“I saw Isaac doing front crawl, trying to get back. He was very close to my dad and I thought they were fine, they are near the rocks, but then Xander was going out. I was really worried.”
Still in his trousers Adam dived into the sea and swam towards Xander but they kept getting hit by waves and being separated.
Adam, a strong, fit, swimmer, said: “We were both quite far out, we were going out to sea. I couldn’t even turn round to see what was going on with Isaac.
“I gave Xander a little bit of instruction, telling him to swim with his legs, lie on his back and to try to take big deep breaths. ‘Breathe, breathe, breathe, hold your breath,’ I told him.
“I got hold of him about three times to get him back. He was grabbing me round the neck. He said he couldn’t swim anymore. I was exhausted too. I was having problems myself let alone supporting him. I thought I just don’t want to let go of him.
“Fortunately some ‘white’ water was hitting us, and I thought it might help us travel back to shore despite the massive waves.
“When I got my feet on the ground I was massively relieved. Xander said to me: ‘I thought I was going to die.’
“As soon as I got my feet down I turned round and looked for my dad. He was washed up on to the rocks and just laid flat.
“I ran over to a bloke on the beach and asked him if my son Isaac, had got out. He said he thought someone did but he wasn’t sure. He could see the panic on my face.
“At that point I thought he was out and OK. I ran down the beach thinking I was going to see him but I didn’t. I just had a horrible feeling that he didn’t get out.
“My dad came round and his face was just screwed up and there was blood dripping down him from his arms and legs. And he said: ‘I couldn’t save him, I couldn’t save him.’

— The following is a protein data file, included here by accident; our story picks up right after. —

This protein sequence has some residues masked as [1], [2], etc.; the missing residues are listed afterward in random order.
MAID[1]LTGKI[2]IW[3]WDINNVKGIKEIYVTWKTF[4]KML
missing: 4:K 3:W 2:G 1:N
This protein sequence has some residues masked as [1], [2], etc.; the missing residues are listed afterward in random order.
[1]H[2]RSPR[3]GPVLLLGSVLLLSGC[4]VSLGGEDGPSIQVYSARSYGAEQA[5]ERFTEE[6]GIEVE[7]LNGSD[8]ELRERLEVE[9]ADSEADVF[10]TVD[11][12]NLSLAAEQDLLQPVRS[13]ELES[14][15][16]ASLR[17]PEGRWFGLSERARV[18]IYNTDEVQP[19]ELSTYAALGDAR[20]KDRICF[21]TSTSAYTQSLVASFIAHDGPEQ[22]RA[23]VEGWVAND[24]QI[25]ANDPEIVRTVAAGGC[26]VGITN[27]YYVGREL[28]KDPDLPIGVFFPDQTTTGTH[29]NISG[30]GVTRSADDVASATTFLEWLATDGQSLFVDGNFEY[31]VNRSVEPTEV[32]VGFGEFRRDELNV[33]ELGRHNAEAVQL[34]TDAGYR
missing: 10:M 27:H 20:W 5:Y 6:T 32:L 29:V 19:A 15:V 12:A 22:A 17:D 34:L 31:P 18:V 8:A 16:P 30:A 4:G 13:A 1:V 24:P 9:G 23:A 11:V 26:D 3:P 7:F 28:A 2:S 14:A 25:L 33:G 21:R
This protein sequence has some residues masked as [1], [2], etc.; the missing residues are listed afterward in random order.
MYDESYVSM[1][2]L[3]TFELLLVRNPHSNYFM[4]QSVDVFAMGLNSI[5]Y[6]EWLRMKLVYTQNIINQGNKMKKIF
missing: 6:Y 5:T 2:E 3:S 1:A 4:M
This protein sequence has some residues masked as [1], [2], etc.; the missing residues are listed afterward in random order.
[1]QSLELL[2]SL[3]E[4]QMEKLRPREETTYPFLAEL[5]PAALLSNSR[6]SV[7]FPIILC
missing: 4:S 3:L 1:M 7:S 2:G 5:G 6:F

“Someone wrapped Paul in a blanket and Michael tried to raise the emergency services but couldn’t get a signal. Someone on the beach made the call and the lifeboat was out in a couple of minutes.
“A massive wave hit Paul and Isaac and he couldn’t hold on to him. There was a lot of seaweed on the rocks which was very slippery and it would have been difficult to cling on to and get a grip.
“Paul kept saying: ‘He has gone, he has gone.’ It was an absolute blur after that. I remember the ambulance being there and our going in it to Bangor Hospital. We were all in shock.
“It took an hour before I could phone Howard Lewis, (his grandpa, a retired firefighter who also lives in Highburton). Howard and Isaac had a very special bond, like they were soulmates, and I found it very difficult to tell him what had happened. They had such a strong bond.
“We went back to the beach and searched for his body for the rest of the day.”
Howard’s wife, grandmother, Suzanna Lewis, said: “People there were absolutely amazing. They were fantastic how they helped us search and their kindness to us all. There was a massive search party. They closed a race track and a football team turned out to help and a heritage centre. The whole village turned out.”
A local councillor Peter Rogers told the BBC: “Generally, it is a very safe beach. The circumstances on Friday were that it was very rough. It’s an awful accident.
“It’s heart-breaking. All our thoughts go out to the family. To have happened like this it is a real, real tragedy.”